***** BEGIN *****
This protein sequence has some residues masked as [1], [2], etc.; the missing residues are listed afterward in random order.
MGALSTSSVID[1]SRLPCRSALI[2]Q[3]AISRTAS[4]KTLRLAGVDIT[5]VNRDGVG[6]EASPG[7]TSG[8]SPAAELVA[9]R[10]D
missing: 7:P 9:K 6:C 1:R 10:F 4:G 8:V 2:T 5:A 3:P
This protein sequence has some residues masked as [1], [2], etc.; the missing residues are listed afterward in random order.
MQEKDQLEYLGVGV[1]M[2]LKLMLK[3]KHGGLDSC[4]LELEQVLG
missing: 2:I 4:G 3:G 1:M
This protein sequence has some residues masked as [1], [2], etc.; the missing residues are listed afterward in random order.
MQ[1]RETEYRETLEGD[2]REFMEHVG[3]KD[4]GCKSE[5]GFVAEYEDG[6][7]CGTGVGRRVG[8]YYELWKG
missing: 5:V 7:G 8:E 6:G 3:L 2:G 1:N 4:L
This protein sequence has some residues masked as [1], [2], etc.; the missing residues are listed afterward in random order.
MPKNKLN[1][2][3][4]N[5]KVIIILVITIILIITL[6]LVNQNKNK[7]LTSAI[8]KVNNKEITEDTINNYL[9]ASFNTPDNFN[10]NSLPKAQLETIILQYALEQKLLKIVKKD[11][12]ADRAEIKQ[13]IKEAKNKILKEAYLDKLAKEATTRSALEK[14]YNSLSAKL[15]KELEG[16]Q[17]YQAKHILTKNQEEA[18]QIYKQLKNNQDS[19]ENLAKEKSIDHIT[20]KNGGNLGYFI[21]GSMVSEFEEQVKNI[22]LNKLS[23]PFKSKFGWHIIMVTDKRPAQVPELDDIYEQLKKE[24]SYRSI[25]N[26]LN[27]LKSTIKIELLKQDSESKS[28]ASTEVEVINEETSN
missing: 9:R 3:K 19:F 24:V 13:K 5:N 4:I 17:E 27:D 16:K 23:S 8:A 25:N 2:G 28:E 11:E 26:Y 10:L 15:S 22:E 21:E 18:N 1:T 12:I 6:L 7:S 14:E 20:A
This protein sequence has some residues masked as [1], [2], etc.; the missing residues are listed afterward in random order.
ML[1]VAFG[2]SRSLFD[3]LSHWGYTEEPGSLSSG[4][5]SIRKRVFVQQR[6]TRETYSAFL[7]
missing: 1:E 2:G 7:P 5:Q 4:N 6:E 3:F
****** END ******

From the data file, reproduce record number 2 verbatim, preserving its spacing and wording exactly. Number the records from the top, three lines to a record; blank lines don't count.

This protein sequence has some residues masked as [1], [2], etc.; the missing residues are listed afterward in random order.
MQEKDQLEYLGVGV[1]M[2]LKLMLK[3]KHGGLDSC[4]LELEQVLG
missing: 2:I 4:G 3:G 1:M